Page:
Friday, July 31, 2015

Kreatively Kinky Boots

Cyndi Lauper's musical sashays its way into Minneapolis

Photo courtesy of the Hennepin Theater Trust
With the rise of Caitlin Jenner and passage of landmark LGBT legislation in the last few months, Kinky Boots couldn't be touring at a better cultural moment.

Kinky Boots tells the story of a man named Charlie who takes over the operation of a failing shoe factory after his father, the owner, dies. Charlie is at a loss for ideas to save the factory and the jobs it helps support, until he stumbled into a drag queen club. After learning from Lola, the club's manager, that the women's shoes the Queens purchase aren't sturdy enough to support their male frames, Charlie decides to convert the factory to supply their niche needs.

There are many bumps along the way, but the shoes are a smash hit at a final showing in Milan where international buyers are floored by their unique qualities. The show is slow to start, but if you can make it past the first 20 minutes or so you'll be drawn in by Lola, who changes the shoe factory and Charlie's life for good and provides the moral compass of the show.
Photo courtesy of Hennepin Theater Trust
There is no doubt that as Lola, Kyle Taylor Parker carries Kinky Boots to its steely stiletto heights. Parker's incredibly flexible voice alternately hits the flexible styles of Mary J. Blige, Lionel Richie, and Cyndi Lauper, and his expressive delivery infuses the music with magic. It's clear too that Parker inspires his fellow Queens, and the energy and cohesive harmonies they bring are keys to making the show click.
Photo courtesy of Hennepin Theater Trust

Lindsay Nicole Chambers is a cast standout as Lauren, who is hilariously in love with Charlie. Her wholesome portrayal grounds the show and provides an anchor for the rest of the drama to float around. Joe Coots is equally hilarious as the clearly hetero Don, who added a heartwarming element of true change of heart to the show.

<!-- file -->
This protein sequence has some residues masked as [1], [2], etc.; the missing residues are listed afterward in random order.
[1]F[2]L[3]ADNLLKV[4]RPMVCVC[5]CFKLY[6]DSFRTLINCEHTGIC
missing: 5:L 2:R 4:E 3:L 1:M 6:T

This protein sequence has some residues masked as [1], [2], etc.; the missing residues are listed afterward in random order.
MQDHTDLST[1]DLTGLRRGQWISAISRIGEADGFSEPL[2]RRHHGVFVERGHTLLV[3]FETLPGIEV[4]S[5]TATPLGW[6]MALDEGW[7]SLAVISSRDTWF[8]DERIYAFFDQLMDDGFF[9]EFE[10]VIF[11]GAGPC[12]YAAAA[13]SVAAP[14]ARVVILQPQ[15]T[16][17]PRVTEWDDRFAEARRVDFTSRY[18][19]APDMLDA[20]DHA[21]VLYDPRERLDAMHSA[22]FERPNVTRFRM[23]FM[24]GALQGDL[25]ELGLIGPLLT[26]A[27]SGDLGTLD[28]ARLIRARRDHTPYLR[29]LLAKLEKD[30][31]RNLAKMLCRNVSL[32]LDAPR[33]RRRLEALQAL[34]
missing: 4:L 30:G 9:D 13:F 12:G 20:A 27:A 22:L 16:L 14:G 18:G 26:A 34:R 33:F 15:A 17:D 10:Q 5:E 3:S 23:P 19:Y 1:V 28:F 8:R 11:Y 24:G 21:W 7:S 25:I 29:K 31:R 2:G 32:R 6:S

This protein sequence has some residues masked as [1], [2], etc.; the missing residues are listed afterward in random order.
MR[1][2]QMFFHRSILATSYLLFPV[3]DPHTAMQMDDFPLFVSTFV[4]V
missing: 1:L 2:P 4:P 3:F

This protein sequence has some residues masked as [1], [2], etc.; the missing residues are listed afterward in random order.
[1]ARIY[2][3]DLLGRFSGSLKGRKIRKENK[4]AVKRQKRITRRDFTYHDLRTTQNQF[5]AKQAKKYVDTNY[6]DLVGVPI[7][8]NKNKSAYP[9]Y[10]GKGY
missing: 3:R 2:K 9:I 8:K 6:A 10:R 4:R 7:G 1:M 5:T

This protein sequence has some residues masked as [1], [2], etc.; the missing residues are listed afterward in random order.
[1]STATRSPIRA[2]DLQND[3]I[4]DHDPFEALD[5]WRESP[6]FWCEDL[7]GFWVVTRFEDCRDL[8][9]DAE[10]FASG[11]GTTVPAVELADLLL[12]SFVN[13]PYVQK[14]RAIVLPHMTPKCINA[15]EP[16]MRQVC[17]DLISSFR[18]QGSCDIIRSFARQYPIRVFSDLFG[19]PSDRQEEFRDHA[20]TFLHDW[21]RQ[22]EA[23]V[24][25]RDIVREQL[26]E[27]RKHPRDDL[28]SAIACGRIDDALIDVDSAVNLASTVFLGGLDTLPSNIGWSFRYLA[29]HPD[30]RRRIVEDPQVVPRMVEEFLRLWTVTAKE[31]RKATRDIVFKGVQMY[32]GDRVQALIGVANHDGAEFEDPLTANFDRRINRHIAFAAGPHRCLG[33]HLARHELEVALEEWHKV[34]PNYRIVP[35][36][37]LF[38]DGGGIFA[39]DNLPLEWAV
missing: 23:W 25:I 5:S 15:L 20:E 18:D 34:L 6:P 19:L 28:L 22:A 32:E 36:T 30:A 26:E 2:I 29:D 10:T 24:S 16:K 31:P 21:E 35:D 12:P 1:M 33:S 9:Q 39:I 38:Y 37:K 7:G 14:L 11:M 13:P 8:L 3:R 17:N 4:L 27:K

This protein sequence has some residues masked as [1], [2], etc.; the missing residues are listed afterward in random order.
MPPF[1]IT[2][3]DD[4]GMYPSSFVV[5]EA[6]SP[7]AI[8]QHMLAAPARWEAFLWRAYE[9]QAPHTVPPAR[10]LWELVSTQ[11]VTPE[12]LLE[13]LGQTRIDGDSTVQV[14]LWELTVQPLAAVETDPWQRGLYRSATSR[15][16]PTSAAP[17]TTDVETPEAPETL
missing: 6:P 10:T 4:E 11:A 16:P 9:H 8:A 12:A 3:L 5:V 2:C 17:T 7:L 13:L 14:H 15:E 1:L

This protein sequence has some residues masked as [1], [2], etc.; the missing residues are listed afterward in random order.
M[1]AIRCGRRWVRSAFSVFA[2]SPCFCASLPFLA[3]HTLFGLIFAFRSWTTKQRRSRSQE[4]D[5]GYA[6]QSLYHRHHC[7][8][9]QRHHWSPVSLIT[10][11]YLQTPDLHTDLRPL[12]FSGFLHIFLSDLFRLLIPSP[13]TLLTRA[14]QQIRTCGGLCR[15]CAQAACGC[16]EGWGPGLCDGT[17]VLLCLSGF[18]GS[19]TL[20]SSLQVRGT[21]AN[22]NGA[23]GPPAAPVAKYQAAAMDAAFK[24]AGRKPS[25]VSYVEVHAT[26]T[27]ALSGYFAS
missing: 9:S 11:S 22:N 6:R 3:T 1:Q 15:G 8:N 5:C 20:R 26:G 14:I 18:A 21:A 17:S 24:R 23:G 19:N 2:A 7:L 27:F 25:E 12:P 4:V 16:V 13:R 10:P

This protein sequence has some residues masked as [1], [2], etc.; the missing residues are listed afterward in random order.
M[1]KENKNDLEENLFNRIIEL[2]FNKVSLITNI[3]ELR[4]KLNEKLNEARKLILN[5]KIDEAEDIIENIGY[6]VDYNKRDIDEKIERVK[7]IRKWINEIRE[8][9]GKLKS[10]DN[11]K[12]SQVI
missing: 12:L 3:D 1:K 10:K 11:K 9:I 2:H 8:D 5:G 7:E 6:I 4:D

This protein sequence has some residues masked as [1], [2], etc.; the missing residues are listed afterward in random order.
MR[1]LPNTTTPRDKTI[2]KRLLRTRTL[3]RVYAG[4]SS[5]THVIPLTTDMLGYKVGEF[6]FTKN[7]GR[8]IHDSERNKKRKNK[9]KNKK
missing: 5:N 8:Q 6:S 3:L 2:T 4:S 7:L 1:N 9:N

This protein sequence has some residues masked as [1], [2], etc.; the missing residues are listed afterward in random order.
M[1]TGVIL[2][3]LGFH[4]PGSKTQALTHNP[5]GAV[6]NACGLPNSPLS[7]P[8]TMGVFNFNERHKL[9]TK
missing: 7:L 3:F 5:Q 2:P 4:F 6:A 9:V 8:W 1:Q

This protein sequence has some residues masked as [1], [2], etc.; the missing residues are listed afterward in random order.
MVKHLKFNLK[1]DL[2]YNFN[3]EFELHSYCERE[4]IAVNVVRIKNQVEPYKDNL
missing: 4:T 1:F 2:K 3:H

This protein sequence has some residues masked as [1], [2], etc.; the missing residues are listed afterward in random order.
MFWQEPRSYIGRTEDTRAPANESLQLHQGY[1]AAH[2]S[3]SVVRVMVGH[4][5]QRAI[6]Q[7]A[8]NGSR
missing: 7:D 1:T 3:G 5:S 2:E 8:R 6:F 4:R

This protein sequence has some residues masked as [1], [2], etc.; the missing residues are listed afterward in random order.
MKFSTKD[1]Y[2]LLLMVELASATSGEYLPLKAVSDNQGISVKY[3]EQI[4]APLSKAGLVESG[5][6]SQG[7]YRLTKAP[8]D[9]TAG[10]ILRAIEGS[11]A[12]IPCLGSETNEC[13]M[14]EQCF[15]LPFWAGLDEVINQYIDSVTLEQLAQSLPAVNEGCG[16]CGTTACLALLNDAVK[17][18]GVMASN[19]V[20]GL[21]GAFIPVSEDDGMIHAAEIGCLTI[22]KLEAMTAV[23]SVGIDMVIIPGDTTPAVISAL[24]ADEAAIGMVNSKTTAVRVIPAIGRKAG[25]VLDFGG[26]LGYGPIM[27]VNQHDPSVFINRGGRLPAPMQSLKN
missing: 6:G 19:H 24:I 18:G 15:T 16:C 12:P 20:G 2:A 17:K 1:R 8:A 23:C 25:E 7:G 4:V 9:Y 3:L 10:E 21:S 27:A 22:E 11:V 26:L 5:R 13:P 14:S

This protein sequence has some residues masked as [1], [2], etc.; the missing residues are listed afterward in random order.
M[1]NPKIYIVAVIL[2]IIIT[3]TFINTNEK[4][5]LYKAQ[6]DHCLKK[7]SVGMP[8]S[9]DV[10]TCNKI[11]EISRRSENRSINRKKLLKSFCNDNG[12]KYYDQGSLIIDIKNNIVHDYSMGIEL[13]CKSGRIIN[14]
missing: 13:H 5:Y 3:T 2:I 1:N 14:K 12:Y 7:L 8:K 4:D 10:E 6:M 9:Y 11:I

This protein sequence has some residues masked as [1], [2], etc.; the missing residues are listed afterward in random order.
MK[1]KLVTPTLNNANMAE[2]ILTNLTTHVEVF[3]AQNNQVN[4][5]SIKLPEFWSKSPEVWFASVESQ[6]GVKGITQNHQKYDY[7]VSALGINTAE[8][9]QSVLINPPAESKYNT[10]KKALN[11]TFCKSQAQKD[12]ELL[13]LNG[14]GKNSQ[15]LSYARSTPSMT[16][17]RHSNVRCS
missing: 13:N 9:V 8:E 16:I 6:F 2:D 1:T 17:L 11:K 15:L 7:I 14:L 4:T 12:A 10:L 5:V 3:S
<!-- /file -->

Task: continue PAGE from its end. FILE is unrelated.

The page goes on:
The pit was fabulous, and any fans of Stevie Wonder/Daft Punk style bass lines will find themselves grooving in their seats. Sets were minimal, essentially comprising the interior of  the factory, but were fully utilized with interlocking "rooms" changing the audience's perspective. And costumes were drab, with the exception of Lola and her crew, who pranced around in togs worthy of Queen Bey herself.

There are lots of great 'moral moments' in this show, and its message of true acceptance is a timely one. We live in an age of intense political conflict and starkly drawn lines of belief, and we could all use a little more of Lola's favorite challenge: Accept someone for who they truly are. You don't have to like it, or agree with it - but accepting them as a human being worth value and your interest is the least you can do.
Photo courtesy of Hennepin Theater Trust
My only criticism of the book is that it could learn a little from its own message. Kinky Boots has a more diverse cast than most shows (although that is thankfully changing), but it is certainly true that the diverse members of the cast tend to be pigeonholed into specific kinds of roles (read: gay, drag queens, poor/marginalized members of society, etc. etc. etc.). I don't say this to knock the performance of Lola and her queens - they were fabulous and did an amazing job, and the show wouldn't have been the same without them - but to simply ask, were those the only roles they could have been offered? Why couldn't Charlie, his girlfriend, or a factory worker also been cast with a non-white actor? Food for thought.

Kinky Boots runs at the Orpheum through August 2; to buy tickets, click this link.